Driving anxiety can hold you back from doing the simplest tasks with your car. For example if you fear from causing damage to your car or to others, you won’t drive your car even down street.

It is important for you to face this anxiety to make driving an enjoyable experience again and do your daily tasks with ease and calmness.

In light of that, I made this roundup to offer the very effective ways that therapists and psychiatrists use to overcome driving anxiety with their clients.

Janet E.Haines, M.S., LCMHCNatalie Moore, M.A., MFT Intern

Psychotherapy, Counseling Psychology, Marriage & Family Therapy


1. Deep breathing – To take a deep breath, imagine that you are blowing up your belly with air like a balloon. If the lungs are taking in as deep a breath as they can, the diaphragm muscle will push the internal organs out causing your lower belly to protrude.

Breathe in to the count of three, hold the top of the breath to the count of three, exhale to the count of three and hold at the bottom to the count of three. Repeat as many times as necessary.

2. Positive self-talk/affirmations – Remind yourself that you are capable of driving safely, that you’ve driven safely in a car before and that the likelihood of you arriving safely to your destination is far greater than the likelihood of you getting into a car accident.

3. Guided visualization/positive imagery – Imagine the car ride going smoothly and visualize yourself arriving at your destination unharmed. You can also listen to a guided meditation on YouTube or a similar app.

4. Emotional support – Bring someone you trust into the car with you until you get the hang of driving alone. Make sure this is someone who has a calm and grounding demeanor.

We are highly influenced by others, and their presence may bring you a sense of comfort.

Janet E.Haines, M.S., LCMHCSashi Gabrielle Kimball, LCSW

Clinical Social Work/Therapist



5. On a daily basis, create a little time to sit quietly and explore what is happening within the mind and body.  First, follow and open to the feeling of the breath and begin to ground.

Feel the feet, feel the hands, feel the chest expand and contract. Once you are more settled, allow yourself to be interested in what is happening, rather than resisting the experience.

Open to feeling it all, and be curious.  If there is fear, be curious about the fear.  Lean in to the fear.  Open to it.  Listen to it.

Feel its expression in the body; if there are mental images or thoughts about the experience, notice and be aware of these, with curiosity.

Curiosity allows us to explore, rather than fix.  And it brings a little more gentleness into the experience, rather than being harsh and judgmental towards ourselves.

We are already experiencing suffering, we don’t need to add more!  With an attitude of open non-judgmental curiosity and exploration, we can begin to unravel some of the contraction, feelings and beliefs we experience.

Janet E.Haines, M.S., LCMHCDr. Pamela Garcy




6. Be gentle with your SELF. Sometimes people make their fear worse by being overly self-critical. This is rarely a helpful approach, and often leads to secondary negative emotions such as shame, low frustration tolerance, helplessness, and depression.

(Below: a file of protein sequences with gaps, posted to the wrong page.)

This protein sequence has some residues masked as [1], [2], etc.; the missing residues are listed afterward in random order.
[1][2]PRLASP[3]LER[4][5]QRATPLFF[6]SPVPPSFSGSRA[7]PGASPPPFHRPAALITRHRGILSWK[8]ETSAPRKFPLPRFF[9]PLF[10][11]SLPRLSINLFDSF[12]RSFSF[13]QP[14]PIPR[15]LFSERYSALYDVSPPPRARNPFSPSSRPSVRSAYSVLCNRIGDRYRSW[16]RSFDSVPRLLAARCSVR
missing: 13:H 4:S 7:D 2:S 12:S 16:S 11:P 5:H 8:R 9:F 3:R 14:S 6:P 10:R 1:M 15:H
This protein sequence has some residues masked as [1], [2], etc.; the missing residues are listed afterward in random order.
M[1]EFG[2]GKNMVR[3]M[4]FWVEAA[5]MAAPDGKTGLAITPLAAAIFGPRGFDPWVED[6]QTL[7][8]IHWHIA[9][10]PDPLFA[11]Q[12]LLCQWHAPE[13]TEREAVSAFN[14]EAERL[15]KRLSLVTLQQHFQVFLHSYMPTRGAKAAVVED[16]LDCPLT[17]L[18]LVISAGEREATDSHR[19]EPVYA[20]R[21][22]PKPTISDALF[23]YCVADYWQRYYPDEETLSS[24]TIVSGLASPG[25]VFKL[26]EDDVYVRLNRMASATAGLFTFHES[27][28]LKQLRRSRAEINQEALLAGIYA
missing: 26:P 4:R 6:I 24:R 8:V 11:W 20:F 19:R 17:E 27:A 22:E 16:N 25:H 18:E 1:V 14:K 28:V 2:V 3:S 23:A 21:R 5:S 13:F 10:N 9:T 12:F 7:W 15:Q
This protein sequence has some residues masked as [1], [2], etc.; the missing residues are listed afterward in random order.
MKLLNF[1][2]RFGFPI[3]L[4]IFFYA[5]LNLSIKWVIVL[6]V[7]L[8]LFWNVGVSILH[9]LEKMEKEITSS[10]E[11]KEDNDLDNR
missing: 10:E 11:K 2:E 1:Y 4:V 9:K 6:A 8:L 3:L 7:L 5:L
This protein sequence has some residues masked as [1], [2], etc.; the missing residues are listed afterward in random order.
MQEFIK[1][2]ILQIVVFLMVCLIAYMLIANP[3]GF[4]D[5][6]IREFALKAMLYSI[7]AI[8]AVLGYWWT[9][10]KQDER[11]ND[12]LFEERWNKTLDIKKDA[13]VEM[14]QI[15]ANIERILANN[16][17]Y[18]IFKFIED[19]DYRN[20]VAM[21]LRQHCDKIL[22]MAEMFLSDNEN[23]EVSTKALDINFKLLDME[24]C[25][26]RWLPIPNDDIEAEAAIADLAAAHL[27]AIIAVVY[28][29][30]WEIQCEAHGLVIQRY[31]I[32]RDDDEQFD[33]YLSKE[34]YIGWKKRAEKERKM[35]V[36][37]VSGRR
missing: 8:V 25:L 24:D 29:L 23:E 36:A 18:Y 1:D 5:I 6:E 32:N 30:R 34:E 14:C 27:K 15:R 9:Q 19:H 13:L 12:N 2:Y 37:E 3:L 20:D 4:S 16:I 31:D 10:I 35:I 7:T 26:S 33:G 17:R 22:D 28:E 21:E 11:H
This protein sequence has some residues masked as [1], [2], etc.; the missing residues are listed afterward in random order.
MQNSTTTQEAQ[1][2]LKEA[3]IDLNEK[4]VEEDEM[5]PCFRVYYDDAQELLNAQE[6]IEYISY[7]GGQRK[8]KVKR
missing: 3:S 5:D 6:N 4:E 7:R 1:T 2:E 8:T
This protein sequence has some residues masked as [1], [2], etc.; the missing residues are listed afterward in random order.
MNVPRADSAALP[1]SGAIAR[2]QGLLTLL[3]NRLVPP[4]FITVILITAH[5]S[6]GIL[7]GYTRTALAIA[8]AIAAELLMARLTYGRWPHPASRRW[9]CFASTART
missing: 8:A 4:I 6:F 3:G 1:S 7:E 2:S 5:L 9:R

Instead, realize that you probably developed your fear for a reason, and that you are doing your best now to find answers/resolve the situation.

7. Assuming there are no physical causes for your fear, one approach that works for my clients is to prepare yourself to take persistent action, and following preparation, gradually build yourself up toward driving again through actually taking persistent challenges.

· First, learn how to relax yourself. You will want to practice relaxation frequently so that you become very good at it when you don’t need, so when you do need it, you will be able to call upon it.

· Second, write a list of challenges from low level to high level. For example, a low level challenge might be to sit in the car. The next level up might be to drive around the block with a friend. Continue to write your list, moving up in challenge.

· Third, imagine yourself encountering each challenge and relax as you do. When you are ready, you may start to very gradually begin to challenge yourself in overcoming your fear.

· Fourth, don’t be afraid to ask for professional help. Often people employ the help of a psychologist as they embark upon this, so don’t be afraid to ask for help. If possible, seek help before the problem becomes more severe.

Janet E.Haines, M.S., LCMHCEmily Griffiths

LPC Intern, MA, LPC-I



I would first recommend that you seek therapy for your fear as it could be a result of trauma such as a car accident.

It is important to understand your fear, and how it feels not just in your mind, but in your body as well. Your therapist can support and help you through verbalizing what this is like for you.

We can understand so much about our thoughts and experiences when talking about them. Additionally, your therapist can teach you relaxation techniques to calm your anxiety before you drive.

He or she can help you build up to driving in small steps, which should help reduce your fear. Please be safe, and I hope that you do not feel shame about your fear. We all are afraid of something!